In fact, a red sorrel team with a white stripe on the face and four white socks has become the preferred look. The virtually one-color coat makes them easy to pair or match with a single horse to create a visually cohesive team.

See them in action

Aside from seeing Belgian horses pulling a cart in a parade or hard at work in the fields or woods, breed enthusiasts and newcomers alike have an opportunity to experience the largest single gathering of Belgian horses in North America in 2016.

Held only once every four years, the North American Belgian Championship 8 is scheduled for Oct. 10-16 at the Eastern State Expo in West Springfield, Massachusetts. Belgian horse owners from across the United States and Canada will bring their horses to compete in the championship event.

“The event is free for the public to attend and you can see horses and their handlers complete obstacle courses, compete in pulling events, exhibit in farm classes and there are even halter and riding classes for both English and western riders,” Terry said.

The inaugural event was held during the 1988 Royal Winter Fair in Toronto, Canada, as a joint effort between the Belgian Draft Horse Corporation of America and the Canadian Belgian Horse Association. For the past 28 years, the event has rotated between Canada and the U.S.

Buying a pair of Belgians

If you’re in the market to buy a team of Belgian horses and you’re green when it comes to handling working horses, spend a little more money up front to buy an older, well-broke team. “You will be money ahead if you buy a team that already knows how to drive and it’s new to you,” Terry said.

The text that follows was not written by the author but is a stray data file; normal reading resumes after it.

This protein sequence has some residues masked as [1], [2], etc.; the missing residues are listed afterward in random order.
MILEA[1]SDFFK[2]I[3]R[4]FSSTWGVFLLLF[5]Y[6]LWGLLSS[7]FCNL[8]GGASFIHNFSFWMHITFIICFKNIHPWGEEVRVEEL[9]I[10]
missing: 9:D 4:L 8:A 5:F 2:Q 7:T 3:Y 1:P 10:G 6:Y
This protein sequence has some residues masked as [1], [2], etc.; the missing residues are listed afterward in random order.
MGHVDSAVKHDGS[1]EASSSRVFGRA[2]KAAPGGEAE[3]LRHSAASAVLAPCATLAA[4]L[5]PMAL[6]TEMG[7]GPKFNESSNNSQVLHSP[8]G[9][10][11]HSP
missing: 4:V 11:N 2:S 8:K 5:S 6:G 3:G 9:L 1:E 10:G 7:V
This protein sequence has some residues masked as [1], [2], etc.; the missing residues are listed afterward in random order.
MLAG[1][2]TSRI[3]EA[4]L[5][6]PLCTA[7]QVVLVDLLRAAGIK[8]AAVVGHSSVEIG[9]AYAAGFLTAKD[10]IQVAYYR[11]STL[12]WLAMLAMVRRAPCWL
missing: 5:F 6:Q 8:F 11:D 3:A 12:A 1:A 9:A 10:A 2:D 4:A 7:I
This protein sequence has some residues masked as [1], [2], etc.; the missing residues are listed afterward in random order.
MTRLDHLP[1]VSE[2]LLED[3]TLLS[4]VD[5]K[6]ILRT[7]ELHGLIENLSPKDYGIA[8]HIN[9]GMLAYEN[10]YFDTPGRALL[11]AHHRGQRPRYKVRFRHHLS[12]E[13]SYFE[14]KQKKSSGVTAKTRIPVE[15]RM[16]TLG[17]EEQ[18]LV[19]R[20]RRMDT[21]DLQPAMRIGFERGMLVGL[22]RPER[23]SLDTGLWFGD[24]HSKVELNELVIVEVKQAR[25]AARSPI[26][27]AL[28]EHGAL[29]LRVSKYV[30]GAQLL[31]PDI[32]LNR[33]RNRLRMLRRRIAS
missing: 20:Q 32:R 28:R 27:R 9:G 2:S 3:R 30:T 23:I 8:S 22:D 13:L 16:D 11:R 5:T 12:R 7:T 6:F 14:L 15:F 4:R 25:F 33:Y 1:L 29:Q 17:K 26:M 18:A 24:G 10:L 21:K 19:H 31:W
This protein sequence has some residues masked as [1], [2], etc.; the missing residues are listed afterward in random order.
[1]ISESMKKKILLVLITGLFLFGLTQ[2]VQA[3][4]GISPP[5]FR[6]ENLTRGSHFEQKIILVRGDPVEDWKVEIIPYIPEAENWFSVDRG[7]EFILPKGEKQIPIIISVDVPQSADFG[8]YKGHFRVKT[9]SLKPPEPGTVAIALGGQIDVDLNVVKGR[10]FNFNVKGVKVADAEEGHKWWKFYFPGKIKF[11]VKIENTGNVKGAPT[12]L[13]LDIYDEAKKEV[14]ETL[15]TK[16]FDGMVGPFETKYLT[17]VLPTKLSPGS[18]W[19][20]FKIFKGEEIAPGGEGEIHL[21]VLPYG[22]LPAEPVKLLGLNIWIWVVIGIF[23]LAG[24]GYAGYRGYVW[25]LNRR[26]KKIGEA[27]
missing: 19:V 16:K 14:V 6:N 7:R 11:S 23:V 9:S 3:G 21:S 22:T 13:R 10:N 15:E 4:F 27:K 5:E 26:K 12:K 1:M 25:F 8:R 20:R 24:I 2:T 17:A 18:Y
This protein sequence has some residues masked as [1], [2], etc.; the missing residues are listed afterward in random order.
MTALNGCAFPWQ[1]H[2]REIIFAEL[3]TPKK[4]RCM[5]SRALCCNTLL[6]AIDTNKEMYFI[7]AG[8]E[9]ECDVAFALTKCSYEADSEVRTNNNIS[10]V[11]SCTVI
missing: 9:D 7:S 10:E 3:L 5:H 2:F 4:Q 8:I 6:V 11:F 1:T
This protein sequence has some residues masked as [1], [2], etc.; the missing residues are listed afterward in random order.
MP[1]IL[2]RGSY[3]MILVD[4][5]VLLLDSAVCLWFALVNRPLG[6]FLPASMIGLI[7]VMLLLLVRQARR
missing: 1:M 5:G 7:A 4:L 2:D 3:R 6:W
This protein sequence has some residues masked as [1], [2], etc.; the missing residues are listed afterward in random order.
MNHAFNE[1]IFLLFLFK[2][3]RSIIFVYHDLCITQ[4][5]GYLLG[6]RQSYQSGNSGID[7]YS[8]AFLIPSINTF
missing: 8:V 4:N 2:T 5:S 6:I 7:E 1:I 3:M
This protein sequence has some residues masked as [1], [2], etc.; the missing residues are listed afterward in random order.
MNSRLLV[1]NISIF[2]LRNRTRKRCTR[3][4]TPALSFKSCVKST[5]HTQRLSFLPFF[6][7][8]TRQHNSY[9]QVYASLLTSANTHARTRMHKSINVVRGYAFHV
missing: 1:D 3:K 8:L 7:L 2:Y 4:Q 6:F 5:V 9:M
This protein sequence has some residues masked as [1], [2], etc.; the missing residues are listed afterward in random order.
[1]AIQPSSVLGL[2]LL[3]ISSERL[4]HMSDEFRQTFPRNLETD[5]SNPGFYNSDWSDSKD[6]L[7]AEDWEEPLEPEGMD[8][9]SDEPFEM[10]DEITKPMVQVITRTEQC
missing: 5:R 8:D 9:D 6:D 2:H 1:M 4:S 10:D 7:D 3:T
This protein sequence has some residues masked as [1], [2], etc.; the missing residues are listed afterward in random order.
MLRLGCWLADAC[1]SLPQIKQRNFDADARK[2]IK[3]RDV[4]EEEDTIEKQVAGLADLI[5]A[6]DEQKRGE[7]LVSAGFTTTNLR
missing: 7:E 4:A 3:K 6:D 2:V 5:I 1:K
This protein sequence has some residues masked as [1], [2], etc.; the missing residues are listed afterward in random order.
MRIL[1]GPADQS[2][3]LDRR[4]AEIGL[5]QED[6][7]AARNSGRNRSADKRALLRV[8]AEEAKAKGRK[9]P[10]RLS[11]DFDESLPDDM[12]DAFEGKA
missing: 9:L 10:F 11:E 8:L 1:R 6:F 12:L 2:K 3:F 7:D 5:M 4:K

If you have owned riding horses before, but never draft horses, much of the required care will be similar. They’ll certainly eat more hay, but may not necessarily need more grain than light breed horses. Work with a veterinarian to determine an appropriate ration based on their size, age and workload. In many ways, caring for working horses is similar to owning riding horses.

“Belgians still need regular shoeing and vetting with preventative medicine and vaccinations to keep them healthy and sound,” he added.

A farrier and a veterinarian will be your best resources in determining the specific care the horses will need on your farm. Thanks to the careful preservation of Belgian horse breeders and owners across the U.S., these horses are bred for working and Belgians tend to stay sound with proper maintenance.

Once the horses are settled into your home, it’s important to simply enjoy them. “Prime Time Pete, ‘Pete,’ was one of our favorite horses over the years,” Terry reminisced.

The red roan Belgian gelding trained many kids how to drive. He was easygoing, making him the horse of choice for parades and shows. “He was my wife’s and my son’s cart horse and we used him anywhere we needed him. He was a fun horse to own,” he said.

The characteristics Terry admired in Pete are common among Belgians in general. “They are really a great breed,” he said.

Read more: Do Drafts Need Shoes?